Name one professional sports team who doesn’t review the other team’s lineup, recent performance and statistics before their season grand final or any game in fact. Such a team does not exist. Why then, do entrepreneurs and business people so often wing it?

They go into board meetings, business deals and even conferences without spending any time at all, except maybe in the taxi on the way there, to prepare. Not only will you potentially look like a dithering idiot, it also shows a lack respect to your own valuable time as well as the other party’s.

I have been guilty of this in the past – it never ends well. One of the greatest leaps forward for not only myself but my business partner Dr Sam Prince, was being prepared: preparing everything possible for the deal we are doing – what we wear, the seating position for negotiations, the environment and, hopefully, the outcome.

Being familiar with the stage, the sound equipment and the dreaded AV is something that everyone is taught with public speaking and this should be the case for every meeting that you have that is important to you. Control your surroundings.

Here are some of the practical ways that I implement preparation into my everyday business life:

1. Look back.

Every day I put aside an hour for reviewing the day’s meetings – ensuring that the thank you emails and cards are sent out, their details filed and the action items delivered and noted. In this time I also ask myself the following questions:

a) What did I do well today?

b) What could I have improved on?

c) What will I do tomorrow better than I did today?

d) Did I do what I said I was going to do today? If not, why not and when will I do it by?

This self-reflection helps you to identify your areas of improvement and to be honest with yourself. You get really sick of writing the same thing three days in a row so you cut it out and get on with being a better you!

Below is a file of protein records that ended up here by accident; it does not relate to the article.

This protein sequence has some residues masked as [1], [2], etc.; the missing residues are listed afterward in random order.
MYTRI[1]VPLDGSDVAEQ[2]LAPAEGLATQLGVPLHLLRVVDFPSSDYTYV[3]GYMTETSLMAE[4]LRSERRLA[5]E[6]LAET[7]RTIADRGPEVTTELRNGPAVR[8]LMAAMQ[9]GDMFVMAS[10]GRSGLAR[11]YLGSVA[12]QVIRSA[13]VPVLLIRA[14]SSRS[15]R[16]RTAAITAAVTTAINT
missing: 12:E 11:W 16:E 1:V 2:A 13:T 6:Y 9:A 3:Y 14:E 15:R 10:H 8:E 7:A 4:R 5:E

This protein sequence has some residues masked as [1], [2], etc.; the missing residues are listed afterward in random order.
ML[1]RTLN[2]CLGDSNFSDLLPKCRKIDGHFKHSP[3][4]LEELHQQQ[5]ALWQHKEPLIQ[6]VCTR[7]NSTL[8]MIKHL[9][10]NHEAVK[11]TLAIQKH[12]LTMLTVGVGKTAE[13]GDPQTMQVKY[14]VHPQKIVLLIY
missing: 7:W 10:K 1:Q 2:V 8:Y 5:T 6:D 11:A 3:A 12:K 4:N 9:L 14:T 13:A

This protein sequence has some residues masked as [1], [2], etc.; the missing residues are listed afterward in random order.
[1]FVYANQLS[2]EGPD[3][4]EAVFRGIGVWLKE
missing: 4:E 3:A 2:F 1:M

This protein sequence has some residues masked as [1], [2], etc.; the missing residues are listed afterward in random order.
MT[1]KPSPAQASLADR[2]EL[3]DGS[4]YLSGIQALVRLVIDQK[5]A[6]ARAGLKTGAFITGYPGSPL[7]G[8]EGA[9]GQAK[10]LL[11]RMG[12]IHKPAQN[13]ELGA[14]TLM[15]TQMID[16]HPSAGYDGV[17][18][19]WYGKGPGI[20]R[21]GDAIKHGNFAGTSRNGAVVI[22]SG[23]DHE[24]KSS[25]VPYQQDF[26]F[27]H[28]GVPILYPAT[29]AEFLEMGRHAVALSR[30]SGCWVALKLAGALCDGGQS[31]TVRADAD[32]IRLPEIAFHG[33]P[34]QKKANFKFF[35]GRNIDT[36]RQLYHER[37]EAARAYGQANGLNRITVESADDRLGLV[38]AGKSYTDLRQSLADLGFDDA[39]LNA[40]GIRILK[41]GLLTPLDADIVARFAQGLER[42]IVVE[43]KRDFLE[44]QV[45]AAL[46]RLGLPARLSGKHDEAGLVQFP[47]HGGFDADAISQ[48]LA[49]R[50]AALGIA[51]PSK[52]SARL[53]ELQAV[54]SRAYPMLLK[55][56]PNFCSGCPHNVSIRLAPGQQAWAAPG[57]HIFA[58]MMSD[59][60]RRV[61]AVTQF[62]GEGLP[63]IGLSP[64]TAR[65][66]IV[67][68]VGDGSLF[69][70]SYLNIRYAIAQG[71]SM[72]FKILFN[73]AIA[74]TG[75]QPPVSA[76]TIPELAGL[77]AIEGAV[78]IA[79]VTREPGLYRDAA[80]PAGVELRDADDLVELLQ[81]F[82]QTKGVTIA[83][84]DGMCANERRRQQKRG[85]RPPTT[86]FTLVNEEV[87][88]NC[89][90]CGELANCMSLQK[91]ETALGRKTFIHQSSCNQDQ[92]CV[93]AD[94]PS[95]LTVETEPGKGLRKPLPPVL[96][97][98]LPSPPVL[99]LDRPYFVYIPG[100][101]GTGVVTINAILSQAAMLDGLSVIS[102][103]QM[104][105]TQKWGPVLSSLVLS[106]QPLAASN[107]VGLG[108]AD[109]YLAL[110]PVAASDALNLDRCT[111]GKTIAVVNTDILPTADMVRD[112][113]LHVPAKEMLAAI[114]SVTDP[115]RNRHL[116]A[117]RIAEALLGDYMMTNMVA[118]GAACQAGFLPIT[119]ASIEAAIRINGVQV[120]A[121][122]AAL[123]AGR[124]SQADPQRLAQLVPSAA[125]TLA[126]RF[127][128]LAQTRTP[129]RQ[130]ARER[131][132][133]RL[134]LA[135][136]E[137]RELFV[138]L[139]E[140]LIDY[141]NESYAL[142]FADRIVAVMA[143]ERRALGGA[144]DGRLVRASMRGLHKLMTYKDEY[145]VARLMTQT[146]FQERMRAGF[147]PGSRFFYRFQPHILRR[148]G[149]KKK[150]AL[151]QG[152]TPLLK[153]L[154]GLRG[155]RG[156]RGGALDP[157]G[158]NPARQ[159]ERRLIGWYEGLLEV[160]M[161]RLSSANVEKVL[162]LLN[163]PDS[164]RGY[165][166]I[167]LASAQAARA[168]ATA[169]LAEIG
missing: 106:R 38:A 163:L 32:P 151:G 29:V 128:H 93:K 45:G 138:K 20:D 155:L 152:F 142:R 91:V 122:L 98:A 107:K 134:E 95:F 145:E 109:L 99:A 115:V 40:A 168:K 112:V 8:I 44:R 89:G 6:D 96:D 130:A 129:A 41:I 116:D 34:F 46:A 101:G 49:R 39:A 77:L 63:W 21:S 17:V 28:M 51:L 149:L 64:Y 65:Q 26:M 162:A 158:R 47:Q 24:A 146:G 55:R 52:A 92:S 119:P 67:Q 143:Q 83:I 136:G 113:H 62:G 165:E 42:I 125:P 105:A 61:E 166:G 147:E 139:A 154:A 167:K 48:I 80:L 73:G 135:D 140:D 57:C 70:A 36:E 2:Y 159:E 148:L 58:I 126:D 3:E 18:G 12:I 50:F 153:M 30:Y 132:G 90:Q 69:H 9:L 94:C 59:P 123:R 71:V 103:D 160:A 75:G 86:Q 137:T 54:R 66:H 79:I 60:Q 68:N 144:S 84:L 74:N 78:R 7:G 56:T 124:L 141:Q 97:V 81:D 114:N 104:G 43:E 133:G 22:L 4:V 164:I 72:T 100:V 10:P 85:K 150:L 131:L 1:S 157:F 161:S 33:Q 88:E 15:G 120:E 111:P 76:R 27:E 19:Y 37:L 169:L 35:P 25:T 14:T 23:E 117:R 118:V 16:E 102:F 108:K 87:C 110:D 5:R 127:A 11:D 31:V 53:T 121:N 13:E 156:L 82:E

2. Look forward.

Every Sunday I look ahead at the week (usually done with a glass of Chivas with a few ice cubes thrown in – not entirely yet a full-blown alcoholic scotch drinker) and sit down and look at and examine every meeting that I have planned for the week, look at my annual planner, the project plans for the business and ensure that everything that is booked in is taking me directly towards my yearly business goals. These goals are broken down into bite-sized monthly tasks. I then know exactly what I need to talk with my team about, the upcoming priorities of the week, and know which areas are on track within the business and which areas require more attention and resources.

3. Before meetings.

In my wallet I have a small card that I printed and laminated, and to my fiancé’s horror, takes up that little clear window where her photo should be, with the following written:

a) Who am I meeting with?

b) What does success look like for me and for them?

c) What image do I want to convey to them?

This is a quick reminder to think about the task at hand. To focus on what success looks like for both parties is important, to not only ensure your victory, but to also understand the other party’s potential threats and situation. In my first ever big corporate negotiation – Coke – I thought to myself, “Why does Coke want to give me a discount? They are massive and we only have three stores.” The reality was that I wasn’t negotiating with Coke, I was negotiating with a young sales rep with a company car and a monthly quota to fill – if he can bag a growing chain in one sales call then he is that little bit closer to hitting targets, getting commission and being promoted.

These are some of the most practical preparation techniques I’ve come across to date, yet they only scrape the surface of the groundwork required as a key to winning.

How do you prepare for success? Share your tips in the comments!